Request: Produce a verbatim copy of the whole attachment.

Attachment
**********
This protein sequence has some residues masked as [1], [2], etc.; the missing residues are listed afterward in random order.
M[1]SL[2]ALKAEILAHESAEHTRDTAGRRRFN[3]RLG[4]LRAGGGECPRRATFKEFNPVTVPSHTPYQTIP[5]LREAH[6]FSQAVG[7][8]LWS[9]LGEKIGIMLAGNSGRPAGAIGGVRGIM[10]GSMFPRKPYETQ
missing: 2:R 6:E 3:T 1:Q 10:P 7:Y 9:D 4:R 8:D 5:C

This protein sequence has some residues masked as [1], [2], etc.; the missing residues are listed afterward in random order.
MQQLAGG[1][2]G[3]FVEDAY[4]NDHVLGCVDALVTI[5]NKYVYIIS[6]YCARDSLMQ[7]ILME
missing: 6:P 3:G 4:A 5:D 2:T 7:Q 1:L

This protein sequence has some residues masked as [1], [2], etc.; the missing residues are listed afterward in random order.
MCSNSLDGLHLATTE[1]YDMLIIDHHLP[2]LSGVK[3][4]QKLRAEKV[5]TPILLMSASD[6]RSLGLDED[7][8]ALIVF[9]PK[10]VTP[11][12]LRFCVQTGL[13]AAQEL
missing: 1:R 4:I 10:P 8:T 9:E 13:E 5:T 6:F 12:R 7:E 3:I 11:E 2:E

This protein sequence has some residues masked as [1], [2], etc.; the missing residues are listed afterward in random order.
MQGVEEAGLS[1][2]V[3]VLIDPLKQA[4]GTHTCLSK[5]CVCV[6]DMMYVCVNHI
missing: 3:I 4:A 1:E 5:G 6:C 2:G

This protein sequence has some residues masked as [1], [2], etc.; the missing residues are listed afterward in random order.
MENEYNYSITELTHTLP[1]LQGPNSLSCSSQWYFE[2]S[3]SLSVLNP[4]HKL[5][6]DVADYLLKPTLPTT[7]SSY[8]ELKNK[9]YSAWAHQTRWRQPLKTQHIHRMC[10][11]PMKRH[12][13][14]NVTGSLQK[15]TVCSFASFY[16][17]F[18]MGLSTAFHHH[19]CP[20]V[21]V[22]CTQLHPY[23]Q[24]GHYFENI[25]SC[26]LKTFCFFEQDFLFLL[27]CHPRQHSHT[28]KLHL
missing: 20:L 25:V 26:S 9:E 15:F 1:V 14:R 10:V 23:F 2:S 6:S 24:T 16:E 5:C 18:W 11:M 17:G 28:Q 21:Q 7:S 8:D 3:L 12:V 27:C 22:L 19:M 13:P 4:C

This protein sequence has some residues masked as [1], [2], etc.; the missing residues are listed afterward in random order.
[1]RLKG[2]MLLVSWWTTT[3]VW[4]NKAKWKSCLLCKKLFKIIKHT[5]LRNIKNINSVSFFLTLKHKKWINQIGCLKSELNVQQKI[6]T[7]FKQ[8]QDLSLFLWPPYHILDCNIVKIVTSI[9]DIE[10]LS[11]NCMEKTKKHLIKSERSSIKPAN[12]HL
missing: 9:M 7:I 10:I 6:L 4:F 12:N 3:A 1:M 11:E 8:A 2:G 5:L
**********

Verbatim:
This protein sequence has some residues masked as [1], [2], etc.; the missing residues are listed afterward in random order.
M[1]SL[2]ALKAEILAHESAEHTRDTAGRRRFN[3]RLG[4]LRAGGGECPRRATFKEFNPVTVPSHTPYQTIP[5]LREAH[6]FSQAVG[7][8]LWS[9]LGEKIGIMLAGNSGRPAGAIGGVRGIM[10]GSMFPRKPYETQ
missing: 2:R 6:E 3:T 1:Q 10:P 7:Y 9:D 4:R 8:D 5:C

This protein sequence has some residues masked as [1], [2], etc.; the missing residues are listed afterward in random order.
MQQLAGG[1][2]G[3]FVEDAY[4]NDHVLGCVDALVTI[5]NKYVYIIS[6]YCARDSLMQ[7]ILME
missing: 6:P 3:G 4:A 5:D 2:T 7:Q 1:L

This protein sequence has some residues masked as [1], [2], etc.; the missing residues are listed afterward in random order.
MCSNSLDGLHLATTE[1]YDMLIIDHHLP[2]LSGVK[3][4]QKLRAEKV[5]TPILLMSASD[6]RSLGLDED[7][8]ALIVF[9]PK[10]VTP[11][12]LRFCVQTGL[13]AAQEL
missing: 1:R 4:I 10:P 8:T 9:E 13:E 5:T 6:F 12:R 7:E 3:I 11:E 2:E

This protein sequence has some residues masked as [1], [2], etc.; the missing residues are listed afterward in random order.
MQGVEEAGLS[1][2]V[3]VLIDPLKQA[4]GTHTCLSK[5]CVCV[6]DMMYVCVNHI
missing: 3:I 4:A 1:E 5:G 6:C 2:G

This protein sequence has some residues masked as [1], [2], etc.; the missing residues are listed afterward in random order.
MENEYNYSITELTHTLP[1]LQGPNSLSCSSQWYFE[2]S[3]SLSVLNP[4]HKL[5][6]DVADYLLKPTLPTT[7]SSY[8]ELKNK[9]YSAWAHQTRWRQPLKTQHIHRMC[10][11]PMKRH[12][13][14]NVTGSLQK[15]TVCSFASFY[16][17]F[18]MGLSTAFHHH[19]CP[20]V[21]V[22]CTQLHPY[23]Q[24]GHYFENI[25]SC[26]LKTFCFFEQDFLFLL[27]CHPRQHSHT[28]KLHL
missing: 20:L 25:V 26:S 9:E 15:F 1:V 14:R 10:V 23:F 2:S 6:S 24:T 16:E 5:C 18:W 11:M 17:G 28:Q 21:Q 7:S 8:D 3:L 12:V 27:C 22:L 19:M 13:P 4:C

This protein sequence has some residues masked as [1], [2], etc.; the missing residues are listed afterward in random order.
[1]RLKG[2]MLLVSWWTTT[3]VW[4]NKAKWKSCLLCKKLFKIIKHT[5]LRNIKNINSVSFFLTLKHKKWINQIGCLKSELNVQQKI[6]T[7]FKQ[8]QDLSLFLWPPYHILDCNIVKIVTSI[9]DIE[10]LS[11]NCMEKTKKHLIKSERSSIKPAN[12]HL
missing: 9:M 7:I 10:I 6:L 4:F 12:N 3:A 1:M 11:E 8:A 2:G 5:L